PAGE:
Hello there everyone. My name is Ronnie and today i'm going to teach you something you something that is a little bit confusing for me.
I actually had to research this a bit.
One of my Brazilian students asked me this question: Teacher, what different "to" and "for" in English sentence?
Uhh, I don't know. I'll tell you tomorrow. So, it's tomorrow. The difference is kind of difficult to explain, but I'll try my best, for you.
Oh, it's for you. So this is how this works.
You can think of it in this way: "to" we're always going to use as a transfer or exchange or change of something, okay?
"For" we're always going to use as something beneficial or good for the person.
If you guys understand the word benefit or if you don't understand the word benefit, it means a good thing.
So, if you want to transfer or exchange something you're gonna do it "to", if you want to do something for someone in a good way it's gonna be "for".
So, let's check this out with examples.
the first two
these words, these sentences are actually in the past tense
it does not matter if you are using past, present, or future
or any kind of grammar, in the tenses
what matters is what is happening in the sentence
so let's try this
I made this lesson
you can either use "to" or "for"
so what do you think?
I made this lesson
is this lesson good for you?
yes yes yes it is
so, because this is a good thing that's happening
and I'm giving it to you
I'm going to benefit you, it's gonna be good
and you're going to use
for you, okay
I gave the beer
for her or to her?
I'm actually holding a beer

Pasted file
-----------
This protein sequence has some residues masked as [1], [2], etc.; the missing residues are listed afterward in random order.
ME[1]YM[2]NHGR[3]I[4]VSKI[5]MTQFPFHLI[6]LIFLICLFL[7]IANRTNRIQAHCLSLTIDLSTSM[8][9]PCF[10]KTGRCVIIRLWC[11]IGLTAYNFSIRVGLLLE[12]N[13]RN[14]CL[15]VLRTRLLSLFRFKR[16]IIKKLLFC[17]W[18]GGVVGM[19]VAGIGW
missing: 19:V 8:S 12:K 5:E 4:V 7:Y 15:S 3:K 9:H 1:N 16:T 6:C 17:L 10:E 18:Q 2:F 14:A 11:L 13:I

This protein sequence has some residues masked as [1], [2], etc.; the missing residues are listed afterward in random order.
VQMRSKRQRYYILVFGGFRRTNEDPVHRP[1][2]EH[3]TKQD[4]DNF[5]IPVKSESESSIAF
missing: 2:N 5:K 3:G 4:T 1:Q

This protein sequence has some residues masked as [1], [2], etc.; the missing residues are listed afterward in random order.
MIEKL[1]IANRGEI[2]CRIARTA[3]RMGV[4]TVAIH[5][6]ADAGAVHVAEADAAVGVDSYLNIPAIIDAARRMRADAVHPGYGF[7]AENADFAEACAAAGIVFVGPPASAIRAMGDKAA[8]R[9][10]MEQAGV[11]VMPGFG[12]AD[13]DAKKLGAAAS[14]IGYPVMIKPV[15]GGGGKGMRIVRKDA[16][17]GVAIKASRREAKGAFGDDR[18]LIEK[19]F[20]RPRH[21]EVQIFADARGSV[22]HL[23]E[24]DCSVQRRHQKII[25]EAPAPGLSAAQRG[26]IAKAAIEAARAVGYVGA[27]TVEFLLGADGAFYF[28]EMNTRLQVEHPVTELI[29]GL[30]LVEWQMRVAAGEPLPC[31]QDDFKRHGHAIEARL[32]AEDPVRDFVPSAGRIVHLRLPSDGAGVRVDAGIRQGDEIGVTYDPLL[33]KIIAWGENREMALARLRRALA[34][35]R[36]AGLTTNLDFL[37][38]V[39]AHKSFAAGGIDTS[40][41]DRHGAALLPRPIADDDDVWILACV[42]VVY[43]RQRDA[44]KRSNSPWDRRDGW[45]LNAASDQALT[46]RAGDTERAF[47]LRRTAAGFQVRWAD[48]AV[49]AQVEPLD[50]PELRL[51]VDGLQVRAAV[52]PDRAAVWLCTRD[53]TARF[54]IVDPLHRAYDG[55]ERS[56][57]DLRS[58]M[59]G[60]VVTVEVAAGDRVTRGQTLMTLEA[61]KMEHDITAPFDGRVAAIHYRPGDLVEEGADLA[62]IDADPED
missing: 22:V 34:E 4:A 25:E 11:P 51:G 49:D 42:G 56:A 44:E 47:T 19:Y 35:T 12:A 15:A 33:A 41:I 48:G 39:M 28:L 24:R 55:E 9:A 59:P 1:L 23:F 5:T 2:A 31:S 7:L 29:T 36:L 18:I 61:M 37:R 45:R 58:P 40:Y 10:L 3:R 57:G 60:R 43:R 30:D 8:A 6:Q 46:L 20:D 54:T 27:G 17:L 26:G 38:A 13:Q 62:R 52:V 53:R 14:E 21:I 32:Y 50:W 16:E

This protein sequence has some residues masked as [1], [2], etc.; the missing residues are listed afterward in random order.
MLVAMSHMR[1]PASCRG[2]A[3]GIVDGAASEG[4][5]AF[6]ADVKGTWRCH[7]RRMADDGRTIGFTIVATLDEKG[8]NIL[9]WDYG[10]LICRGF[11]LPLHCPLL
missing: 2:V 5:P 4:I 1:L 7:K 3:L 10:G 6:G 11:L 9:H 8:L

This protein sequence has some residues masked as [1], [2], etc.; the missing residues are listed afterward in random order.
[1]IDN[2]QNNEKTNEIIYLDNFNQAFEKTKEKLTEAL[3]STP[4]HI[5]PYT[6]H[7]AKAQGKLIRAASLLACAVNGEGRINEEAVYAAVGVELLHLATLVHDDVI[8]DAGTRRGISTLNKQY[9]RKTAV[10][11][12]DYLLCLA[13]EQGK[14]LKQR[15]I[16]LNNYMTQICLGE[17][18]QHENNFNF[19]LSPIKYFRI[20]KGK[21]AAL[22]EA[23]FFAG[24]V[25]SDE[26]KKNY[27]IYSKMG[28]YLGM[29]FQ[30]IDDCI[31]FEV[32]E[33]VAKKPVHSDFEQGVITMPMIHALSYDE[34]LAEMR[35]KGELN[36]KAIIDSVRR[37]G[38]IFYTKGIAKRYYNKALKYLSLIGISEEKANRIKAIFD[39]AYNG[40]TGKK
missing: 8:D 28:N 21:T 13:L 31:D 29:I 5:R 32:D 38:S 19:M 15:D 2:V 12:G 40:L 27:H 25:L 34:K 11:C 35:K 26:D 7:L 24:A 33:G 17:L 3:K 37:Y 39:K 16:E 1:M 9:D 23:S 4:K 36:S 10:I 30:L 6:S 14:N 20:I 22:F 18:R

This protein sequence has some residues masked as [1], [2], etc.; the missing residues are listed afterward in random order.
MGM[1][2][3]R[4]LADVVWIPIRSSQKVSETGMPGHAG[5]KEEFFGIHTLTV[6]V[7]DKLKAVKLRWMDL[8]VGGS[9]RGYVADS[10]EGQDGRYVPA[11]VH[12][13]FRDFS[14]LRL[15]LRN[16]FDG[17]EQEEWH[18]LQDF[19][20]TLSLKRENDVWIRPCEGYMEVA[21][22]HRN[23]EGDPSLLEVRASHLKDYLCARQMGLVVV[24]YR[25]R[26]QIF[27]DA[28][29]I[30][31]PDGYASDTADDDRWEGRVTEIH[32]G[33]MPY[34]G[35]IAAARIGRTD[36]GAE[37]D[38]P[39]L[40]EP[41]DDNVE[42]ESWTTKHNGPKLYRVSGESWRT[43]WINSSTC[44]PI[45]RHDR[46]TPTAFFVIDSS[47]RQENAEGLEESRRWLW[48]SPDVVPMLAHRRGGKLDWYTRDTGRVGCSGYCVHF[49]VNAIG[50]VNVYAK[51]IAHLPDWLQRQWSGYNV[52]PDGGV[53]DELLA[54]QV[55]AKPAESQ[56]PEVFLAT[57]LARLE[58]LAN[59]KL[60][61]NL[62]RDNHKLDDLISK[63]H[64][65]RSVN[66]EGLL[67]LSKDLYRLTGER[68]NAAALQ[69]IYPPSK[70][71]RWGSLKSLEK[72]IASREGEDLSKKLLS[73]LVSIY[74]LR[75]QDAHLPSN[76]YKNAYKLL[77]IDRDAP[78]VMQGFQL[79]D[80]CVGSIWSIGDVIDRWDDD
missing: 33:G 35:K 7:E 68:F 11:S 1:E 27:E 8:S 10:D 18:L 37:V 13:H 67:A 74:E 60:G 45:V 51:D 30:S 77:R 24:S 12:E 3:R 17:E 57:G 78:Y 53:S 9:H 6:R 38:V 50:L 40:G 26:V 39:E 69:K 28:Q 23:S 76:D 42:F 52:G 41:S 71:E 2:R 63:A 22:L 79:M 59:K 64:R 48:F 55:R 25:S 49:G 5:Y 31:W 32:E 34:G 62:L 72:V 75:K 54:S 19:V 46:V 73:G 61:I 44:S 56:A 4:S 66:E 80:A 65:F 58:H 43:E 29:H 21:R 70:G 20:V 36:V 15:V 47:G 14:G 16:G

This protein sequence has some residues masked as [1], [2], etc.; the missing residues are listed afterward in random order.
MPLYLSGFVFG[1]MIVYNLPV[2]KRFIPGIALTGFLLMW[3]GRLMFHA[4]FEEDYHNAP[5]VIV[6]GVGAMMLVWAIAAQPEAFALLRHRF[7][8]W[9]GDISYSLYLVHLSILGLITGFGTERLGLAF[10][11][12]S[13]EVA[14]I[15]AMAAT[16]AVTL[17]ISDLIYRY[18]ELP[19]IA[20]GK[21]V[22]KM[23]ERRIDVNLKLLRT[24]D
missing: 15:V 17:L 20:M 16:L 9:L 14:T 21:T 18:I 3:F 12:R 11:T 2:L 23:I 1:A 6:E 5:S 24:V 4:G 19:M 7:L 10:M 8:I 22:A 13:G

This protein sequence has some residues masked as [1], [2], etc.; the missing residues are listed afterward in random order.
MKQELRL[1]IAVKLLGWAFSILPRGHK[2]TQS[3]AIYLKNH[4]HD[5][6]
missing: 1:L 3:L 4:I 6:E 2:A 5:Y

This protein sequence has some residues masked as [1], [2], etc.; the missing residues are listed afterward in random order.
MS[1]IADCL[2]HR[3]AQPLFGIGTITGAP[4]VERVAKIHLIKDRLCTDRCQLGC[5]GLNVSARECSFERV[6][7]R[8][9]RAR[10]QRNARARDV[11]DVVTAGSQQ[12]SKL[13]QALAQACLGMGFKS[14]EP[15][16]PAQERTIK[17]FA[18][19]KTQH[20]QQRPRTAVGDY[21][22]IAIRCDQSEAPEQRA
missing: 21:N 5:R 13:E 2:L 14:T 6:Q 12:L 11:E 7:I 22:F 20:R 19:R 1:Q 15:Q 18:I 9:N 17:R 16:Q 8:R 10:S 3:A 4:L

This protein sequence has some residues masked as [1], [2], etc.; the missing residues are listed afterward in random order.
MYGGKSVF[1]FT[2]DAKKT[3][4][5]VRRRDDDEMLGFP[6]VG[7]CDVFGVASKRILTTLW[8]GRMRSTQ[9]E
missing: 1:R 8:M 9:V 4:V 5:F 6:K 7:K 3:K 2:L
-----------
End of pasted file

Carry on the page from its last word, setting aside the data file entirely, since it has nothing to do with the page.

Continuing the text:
Magical mystery beer; invisible beer, and I'm going to give it to someone.
So I'm actually transferring something.
So because it's a transfer and exchange,
I'm going to use "to".
Okay? Let's try another one
I've used the future tense, these sentences I've used the past.
I'm going to talk,
"for" her or "to" her?
When we talk, what do we do?
We, exchange or we transfer information.
So, I'm going to talk "to" you.
I will do that, or I will do something, "to" you- uh oh, "for" you- hmm.
So if I do something for you I'm going to help you; maybe I will wash the dishes, or I will give you a ride to class.
Okay? So I would say, I will do something or do that, "for" you.
See if you can do this one by yourself.
What do you think?
This grammar is in, the simple present tense,
so we have past, future, and present tense.
when someone sings, do they do it to exchange something?
Or do they do it because it's pleasureful, or beneficial , or good?
Oh pick that one! Okay, yes,
I will sing,
No- uh I'm not going to sing sorry.
La♪ no- not going to happen.
I go "for" school? No, I go "to" school.
So, let's just check out what we're actually transferring and exchanging in these sentences.
If you say "I go to school." you're transferring your body.
So you're going from one place to another place. Going back woo-hoo!
So in this one to make it kind of...
Strange, but easier,
you're transferring, your body.
"I sing for you." Is a benefit.
"I will do that for you." I'm going to do something to help you.
"I'm going to talk to you." When we talk like I said we transfer information.
So, or you can use exchange.
info. Info is a short form of information, just so you know.
"I gave the beer to her." I'm actually, physically giving her beer, I'm transferring beer from my hand, to her hand.